At this point, it became obvious that there was a need for these companies to install their own telephone equipment to route internal calls. Therefore, there is a requirement for a PBX to effectively manage calls and ensure that they go via the most cost effective and reliable routes in order to keep the company communicating internally between departments and employees.

In its basic form, a PBX is the interface between the public telephone network and the private network within the company. This costs little more than the maintenance of the PBX and internal cabling, and there are no line rentals or other call charges being paid to the telecommunications provider. The PBX then handles all of the routing in and out of the company using the lines effectively. The PBX also handles calls within the company so that a call from one internal phone to another does not have to go out onto the phone circuits and back in.

As PBXs became more common, businesses and their employees required more features and functionality such as voicemail, call parking, call transfers, music on-hold, IVR menus, least-cost routing, and an Automatic Call Distributor (ACD) in order to provide for calling groups. With the increase in demand for communications in all aspects of a business, the features required in a phone system become more complex and more expensive. If modern companies had to rely on the telecommunications provider for all these features, the cost of communication could become prohibitively high

The traditional PBX system is usually a large box full of mechanical switches and relays mounted on a wall in 'the phone room'. When a company's requirement changes, they generally contact their PBX provider who will charge varying rates to make hardware and configuration changes to fit the new requirements. With PBXs being very complicated and each differing from the others greatly, it can take a considerable level of training and experience to provide the support for a busy PBX system. This leads to most PBX customers relying on their PBX suppliers for, often expensive, support.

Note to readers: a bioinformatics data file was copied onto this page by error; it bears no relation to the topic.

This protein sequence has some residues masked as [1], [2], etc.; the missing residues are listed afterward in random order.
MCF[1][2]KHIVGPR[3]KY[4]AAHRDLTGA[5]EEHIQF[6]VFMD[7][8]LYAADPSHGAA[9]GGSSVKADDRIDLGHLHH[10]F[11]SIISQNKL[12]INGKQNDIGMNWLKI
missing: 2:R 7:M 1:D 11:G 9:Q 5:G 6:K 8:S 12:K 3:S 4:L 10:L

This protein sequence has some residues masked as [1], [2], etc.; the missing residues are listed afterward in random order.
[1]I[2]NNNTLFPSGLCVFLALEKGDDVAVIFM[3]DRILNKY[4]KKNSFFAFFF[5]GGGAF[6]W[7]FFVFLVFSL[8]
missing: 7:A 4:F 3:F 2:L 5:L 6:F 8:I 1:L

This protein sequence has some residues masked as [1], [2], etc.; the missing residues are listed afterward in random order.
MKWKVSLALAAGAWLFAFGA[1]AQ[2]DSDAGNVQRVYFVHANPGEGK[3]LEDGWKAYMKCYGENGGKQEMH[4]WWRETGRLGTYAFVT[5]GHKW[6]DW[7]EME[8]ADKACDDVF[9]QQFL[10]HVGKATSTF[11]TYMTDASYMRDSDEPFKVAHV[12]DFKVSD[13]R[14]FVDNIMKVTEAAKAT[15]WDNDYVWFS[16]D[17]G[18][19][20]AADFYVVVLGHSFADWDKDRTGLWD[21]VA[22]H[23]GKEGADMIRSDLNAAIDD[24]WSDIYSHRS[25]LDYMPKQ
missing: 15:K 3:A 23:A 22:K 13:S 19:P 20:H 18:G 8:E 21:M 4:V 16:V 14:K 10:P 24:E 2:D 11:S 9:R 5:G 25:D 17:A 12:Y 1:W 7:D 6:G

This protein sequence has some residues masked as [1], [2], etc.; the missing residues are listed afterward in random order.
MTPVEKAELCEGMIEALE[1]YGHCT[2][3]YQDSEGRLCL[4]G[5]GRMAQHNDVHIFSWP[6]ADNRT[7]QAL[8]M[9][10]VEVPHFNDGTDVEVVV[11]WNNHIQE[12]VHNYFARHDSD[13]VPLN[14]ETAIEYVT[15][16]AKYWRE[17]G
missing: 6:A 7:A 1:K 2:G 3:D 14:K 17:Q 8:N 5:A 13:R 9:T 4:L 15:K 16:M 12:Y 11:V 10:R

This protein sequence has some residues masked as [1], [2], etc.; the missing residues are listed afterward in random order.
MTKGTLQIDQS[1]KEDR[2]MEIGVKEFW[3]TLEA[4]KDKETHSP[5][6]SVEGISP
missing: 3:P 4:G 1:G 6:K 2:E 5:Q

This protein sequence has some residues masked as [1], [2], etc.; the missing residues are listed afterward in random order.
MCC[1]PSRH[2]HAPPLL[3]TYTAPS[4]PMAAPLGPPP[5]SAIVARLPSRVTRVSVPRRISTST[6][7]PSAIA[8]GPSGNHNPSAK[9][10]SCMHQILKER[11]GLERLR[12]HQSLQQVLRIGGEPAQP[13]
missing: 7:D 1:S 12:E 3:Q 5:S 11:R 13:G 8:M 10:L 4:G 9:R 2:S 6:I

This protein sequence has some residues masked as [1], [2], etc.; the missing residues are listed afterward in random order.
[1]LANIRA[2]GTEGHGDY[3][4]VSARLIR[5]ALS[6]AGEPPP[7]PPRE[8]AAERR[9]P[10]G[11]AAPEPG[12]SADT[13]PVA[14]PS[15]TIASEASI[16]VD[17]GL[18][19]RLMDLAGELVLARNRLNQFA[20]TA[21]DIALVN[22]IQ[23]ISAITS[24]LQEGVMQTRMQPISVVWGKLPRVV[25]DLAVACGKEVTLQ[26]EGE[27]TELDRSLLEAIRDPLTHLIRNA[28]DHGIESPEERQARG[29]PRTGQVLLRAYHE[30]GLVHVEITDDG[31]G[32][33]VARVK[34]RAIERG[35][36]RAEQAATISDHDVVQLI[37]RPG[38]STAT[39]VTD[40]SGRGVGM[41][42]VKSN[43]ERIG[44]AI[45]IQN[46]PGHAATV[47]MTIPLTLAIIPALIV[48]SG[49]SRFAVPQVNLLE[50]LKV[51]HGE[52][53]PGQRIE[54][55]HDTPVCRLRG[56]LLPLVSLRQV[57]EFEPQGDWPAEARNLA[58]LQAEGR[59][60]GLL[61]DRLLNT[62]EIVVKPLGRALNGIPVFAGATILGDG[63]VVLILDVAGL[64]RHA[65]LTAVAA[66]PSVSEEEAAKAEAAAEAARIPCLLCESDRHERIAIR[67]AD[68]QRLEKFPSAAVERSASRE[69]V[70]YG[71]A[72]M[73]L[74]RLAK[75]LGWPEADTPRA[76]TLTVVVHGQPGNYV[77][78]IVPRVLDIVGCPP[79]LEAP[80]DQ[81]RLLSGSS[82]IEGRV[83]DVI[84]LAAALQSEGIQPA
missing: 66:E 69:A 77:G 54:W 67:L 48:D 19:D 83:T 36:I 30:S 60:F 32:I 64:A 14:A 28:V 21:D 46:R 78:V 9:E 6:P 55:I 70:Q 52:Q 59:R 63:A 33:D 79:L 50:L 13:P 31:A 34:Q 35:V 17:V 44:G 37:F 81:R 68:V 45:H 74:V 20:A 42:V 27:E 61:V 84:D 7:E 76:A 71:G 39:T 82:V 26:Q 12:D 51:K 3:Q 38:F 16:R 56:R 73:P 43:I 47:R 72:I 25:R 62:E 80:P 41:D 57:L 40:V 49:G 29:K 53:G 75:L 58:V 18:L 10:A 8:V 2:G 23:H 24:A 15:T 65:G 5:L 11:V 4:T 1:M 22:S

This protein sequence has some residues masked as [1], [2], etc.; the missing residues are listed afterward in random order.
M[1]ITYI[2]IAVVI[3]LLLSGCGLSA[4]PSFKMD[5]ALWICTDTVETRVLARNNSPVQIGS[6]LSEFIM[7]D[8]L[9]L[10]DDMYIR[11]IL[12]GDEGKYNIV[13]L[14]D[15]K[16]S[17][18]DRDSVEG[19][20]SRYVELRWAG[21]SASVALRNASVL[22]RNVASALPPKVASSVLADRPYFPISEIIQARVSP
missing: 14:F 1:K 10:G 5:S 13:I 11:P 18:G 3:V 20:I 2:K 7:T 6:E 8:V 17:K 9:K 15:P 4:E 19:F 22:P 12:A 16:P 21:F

A traditional PBX system has the following structure.

Fig. 1 Traditional PBX System

A hybrid PBX system combines the features of a traditional PBX system with VoIP functionality. In some cases, the VoIP functionality may just be the way the PBX communicates with the phones. Some other VoIP functionalities may include the ability to have remote extensions or Soft Phones, and the ability to use Internet Telephone Service Providers (ITSPs) and not just the traditional public telephone network. The main added benefit is the combined functionality, as we can keep all our existing lines and numbers and add in VoIP for substantial savings where possible.

The Asterisk PBX system is a full hybrid system combining numerous types of connections to the public telephone network as well as VoIP functionality including

Remote extensions using either SIP-compliant phones, or Soft Phones

Simple Web based Configuration

Use of industry-standard SIP-compliant phones

Fig. 2 Asterisk PBX System


Asterisk is basically a telephony toolkit enabling developers to create numerous types of applications that interface with telephone networks. The most obvious application is that of a PBX. Asterisk can also be used as an IVR (Interactive Voice Response) system, for teleconferences and as a voicemail system. These functions can also be combined to create a powerful multi-faceted telecommunication system, which is the focus of this book. Asterisk PBX is, simply put, just software. While different hardware connectivity components are available, all of the features and routing is done through software. This is an amazing technical breakthrough considering that even the most modern PBX systems still rely completely on proprietary hardware and electronic switches and relays, and require specialized technicians to install and maintain. The costs for a telephone engineer to work on these systems can be extremely expensive.